A sprayable concrete could significantly enhance the resistance of vulnerable structures to earthquakes.
Engineers at the University of British Columbia will see the first real-life application of its new seismic-resistant, fibre-reinforced concrete at the seismic retrofit of a Vancouver elementary school. The material is engineered at the molecular scale to be strong, malleable, and ductile, similar to steel, so it is capable of dramatically enhancing the earthquake resistance of a seismically vulnerable structure when applied as a thin coating on the surfaces.
Researchers subjected the material, called eco-friendly ductile cementitious composite (EDCC), to earthquake simulation tests using intensities as high as the magnitude 9.0–9.1 earthquake that struck Tohoku, Japan, in 2011. A 10mm-thick layer was sprayed on to walls as part of the test, and the movements did not break the seal. EDCC combines cement with polymer-based fibres, fly ash and other industrial additives, making it highly sustainable. By replacing nearly 70 percent of cement with fly ash, an industrial byproduct, the amount of cement used can be reduced. This is an urgent requirement in terms of sustainability, as one tonne of cement production releases almost a tonne of carbon dioxide into the atmosphere, and the cement industry produces close to 7 percent of global greenhouse gas emissions. Other EDCC applications include resilient homes for First Nations communities, pipelines, pavements, offshore platforms, blast-resistant structures, and industrial floors.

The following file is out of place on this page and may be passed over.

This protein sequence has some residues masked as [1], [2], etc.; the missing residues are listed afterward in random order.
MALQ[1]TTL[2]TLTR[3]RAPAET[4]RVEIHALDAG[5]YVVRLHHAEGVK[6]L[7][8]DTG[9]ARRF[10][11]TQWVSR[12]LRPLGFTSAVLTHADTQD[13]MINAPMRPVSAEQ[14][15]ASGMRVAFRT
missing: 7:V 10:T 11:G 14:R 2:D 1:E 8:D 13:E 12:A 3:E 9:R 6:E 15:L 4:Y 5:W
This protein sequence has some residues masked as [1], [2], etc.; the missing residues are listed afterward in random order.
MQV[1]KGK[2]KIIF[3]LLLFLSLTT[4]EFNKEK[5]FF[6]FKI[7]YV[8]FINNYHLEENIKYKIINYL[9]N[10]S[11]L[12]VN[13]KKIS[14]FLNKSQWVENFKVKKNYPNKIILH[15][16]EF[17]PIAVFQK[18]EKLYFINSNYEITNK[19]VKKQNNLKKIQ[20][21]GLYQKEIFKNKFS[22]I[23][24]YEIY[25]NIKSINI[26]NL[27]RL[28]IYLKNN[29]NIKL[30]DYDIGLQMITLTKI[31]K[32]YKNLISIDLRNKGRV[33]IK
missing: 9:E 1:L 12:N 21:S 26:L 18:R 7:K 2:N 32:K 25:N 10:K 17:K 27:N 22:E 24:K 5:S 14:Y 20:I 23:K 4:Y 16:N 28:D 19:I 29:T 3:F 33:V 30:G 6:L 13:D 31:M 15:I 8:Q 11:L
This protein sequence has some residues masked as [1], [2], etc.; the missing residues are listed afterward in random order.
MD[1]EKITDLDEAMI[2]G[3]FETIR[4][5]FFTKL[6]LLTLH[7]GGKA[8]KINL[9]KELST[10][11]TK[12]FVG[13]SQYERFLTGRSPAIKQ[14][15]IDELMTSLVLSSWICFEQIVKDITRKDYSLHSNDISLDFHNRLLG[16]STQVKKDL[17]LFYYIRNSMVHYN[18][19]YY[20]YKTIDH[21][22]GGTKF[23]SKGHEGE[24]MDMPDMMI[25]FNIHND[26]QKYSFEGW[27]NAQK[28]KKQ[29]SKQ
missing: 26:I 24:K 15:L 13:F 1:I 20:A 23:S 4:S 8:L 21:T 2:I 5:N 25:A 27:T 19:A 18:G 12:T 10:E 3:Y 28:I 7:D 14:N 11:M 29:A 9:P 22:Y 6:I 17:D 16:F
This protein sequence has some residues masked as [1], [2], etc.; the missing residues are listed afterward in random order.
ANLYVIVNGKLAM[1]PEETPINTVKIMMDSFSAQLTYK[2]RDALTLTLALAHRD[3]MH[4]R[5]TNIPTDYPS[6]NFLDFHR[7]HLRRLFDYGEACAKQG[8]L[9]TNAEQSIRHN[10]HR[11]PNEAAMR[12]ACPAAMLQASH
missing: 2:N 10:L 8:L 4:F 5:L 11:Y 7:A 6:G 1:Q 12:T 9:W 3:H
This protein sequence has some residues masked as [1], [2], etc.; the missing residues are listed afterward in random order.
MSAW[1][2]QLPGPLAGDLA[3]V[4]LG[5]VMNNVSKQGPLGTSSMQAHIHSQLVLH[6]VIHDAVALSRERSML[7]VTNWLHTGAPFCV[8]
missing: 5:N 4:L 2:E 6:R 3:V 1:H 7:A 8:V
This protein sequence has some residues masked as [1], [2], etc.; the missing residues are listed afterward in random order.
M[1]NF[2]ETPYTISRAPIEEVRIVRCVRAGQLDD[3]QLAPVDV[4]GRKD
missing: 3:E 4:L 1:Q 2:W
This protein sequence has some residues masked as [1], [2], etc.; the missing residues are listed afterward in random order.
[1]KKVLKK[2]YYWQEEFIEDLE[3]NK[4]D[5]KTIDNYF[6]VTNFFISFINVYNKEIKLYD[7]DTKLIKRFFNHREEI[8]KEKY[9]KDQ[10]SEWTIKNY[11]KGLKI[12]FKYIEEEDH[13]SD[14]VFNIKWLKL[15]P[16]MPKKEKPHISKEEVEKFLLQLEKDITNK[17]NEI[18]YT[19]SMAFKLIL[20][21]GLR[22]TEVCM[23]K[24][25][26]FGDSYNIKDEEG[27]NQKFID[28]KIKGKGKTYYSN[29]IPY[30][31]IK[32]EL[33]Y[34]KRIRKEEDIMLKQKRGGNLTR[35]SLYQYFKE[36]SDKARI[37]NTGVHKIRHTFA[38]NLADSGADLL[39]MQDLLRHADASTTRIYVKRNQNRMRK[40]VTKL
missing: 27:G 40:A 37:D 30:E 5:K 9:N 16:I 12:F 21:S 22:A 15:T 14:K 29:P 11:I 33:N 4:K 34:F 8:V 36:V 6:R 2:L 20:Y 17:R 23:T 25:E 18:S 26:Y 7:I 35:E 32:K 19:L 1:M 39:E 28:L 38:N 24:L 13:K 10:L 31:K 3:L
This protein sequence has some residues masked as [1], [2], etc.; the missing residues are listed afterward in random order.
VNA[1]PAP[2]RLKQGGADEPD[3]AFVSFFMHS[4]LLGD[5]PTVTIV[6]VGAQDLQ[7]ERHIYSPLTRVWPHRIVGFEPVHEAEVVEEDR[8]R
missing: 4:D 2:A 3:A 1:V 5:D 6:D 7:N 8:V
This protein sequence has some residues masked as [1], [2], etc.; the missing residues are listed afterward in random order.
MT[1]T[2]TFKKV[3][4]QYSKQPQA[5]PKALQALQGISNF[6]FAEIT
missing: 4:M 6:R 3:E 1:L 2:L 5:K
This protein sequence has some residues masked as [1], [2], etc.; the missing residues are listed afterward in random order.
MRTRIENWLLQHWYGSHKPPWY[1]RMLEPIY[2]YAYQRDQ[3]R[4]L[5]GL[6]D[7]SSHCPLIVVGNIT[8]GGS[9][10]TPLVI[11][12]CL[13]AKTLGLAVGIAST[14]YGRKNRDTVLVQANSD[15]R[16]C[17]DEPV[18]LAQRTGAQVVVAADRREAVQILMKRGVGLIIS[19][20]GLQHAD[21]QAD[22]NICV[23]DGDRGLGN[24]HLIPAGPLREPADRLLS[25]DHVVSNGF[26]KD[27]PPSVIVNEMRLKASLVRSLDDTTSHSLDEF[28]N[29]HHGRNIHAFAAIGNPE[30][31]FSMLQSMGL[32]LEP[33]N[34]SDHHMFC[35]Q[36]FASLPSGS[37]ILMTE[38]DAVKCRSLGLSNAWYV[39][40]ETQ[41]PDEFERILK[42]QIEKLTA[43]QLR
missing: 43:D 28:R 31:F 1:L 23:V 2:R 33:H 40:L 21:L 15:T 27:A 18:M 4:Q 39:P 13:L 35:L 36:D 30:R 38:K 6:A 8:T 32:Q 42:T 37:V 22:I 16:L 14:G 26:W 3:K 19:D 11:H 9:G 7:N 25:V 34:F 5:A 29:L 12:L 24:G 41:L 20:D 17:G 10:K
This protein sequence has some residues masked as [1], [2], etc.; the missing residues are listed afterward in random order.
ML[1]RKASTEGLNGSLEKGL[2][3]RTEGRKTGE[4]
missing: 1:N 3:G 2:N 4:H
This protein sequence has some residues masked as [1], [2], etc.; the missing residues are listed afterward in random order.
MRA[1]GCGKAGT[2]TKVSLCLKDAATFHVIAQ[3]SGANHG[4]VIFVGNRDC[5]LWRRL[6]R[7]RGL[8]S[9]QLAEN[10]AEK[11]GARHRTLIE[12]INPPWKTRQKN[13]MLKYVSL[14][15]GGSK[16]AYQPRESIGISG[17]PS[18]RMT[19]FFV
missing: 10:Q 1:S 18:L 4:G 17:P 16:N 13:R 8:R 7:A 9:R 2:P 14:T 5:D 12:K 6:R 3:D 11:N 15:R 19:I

The way in which concrete can be manipulated in the modern day takes its uses far beyond once it once was. Researchers have created an even stronger form of concrete by integrating recycled tyres, and electromagnetic radiation can be used to detect corrosion within the building material. How could taking a new approach to an age-old product or system change your business perspective?